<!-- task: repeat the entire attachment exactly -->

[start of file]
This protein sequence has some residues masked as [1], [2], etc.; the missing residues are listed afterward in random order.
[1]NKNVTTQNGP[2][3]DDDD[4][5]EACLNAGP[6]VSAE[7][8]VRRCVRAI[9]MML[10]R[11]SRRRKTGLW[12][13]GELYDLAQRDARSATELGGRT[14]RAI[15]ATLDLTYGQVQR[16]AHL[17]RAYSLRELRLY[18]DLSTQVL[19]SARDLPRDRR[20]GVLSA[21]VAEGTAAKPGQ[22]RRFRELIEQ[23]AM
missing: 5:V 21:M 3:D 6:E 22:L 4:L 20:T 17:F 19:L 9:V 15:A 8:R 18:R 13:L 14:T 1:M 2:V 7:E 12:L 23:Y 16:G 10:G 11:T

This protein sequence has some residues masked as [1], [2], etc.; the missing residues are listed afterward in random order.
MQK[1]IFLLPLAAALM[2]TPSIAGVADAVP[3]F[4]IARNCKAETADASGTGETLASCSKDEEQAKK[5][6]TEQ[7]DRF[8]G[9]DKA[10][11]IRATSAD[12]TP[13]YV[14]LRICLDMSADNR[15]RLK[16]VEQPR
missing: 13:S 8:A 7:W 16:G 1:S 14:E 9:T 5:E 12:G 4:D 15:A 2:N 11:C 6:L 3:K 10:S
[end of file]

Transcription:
This protein sequence has some residues masked as [1], [2], etc.; the missing residues are listed afterward in random order.
[1]NKNVTTQNGP[2][3]DDDD[4][5]EACLNAGP[6]VSAE[7][8]VRRCVRAI[9]MML[10]R[11]SRRRKTGLW[12][13]GELYDLAQRDARSATELGGRT[14]RAI[15]ATLDLTYGQVQR[16]AHL[17]RAYSLRELRLY[18]DLSTQVL[19]SARDLPRDRR[20]GVLSA[21]VAEGTAAKPGQ[22]RRFRELIEQ[23]AM
missing: 5:V 21:M 3:D 6:E 22:L 4:L 20:T 17:F 19:L 9:V 15:A 8:R 18:R 13:L 14:T 1:M 2:V 7:E 12:L 23:Y 16:G 10:G 11:T

This protein sequence has some residues masked as [1], [2], etc.; the missing residues are listed afterward in random order.
MQK[1]IFLLPLAAALM[2]TPSIAGVADAVP[3]F[4]IARNCKAETADASGTGETLASCSKDEEQAKK[5][6]TEQ[7]DRF[8]G[9]DKA[10][11]IRATSAD[12]TP[13]YV[14]LRICLDMSADNR[15]RLK[16]VEQPR
missing: 13:S 8:A 7:W 16:G 1:S 14:E 9:T 5:E 12:G 4:D 15:A 2:N 11:C 6:L 3:K 10:S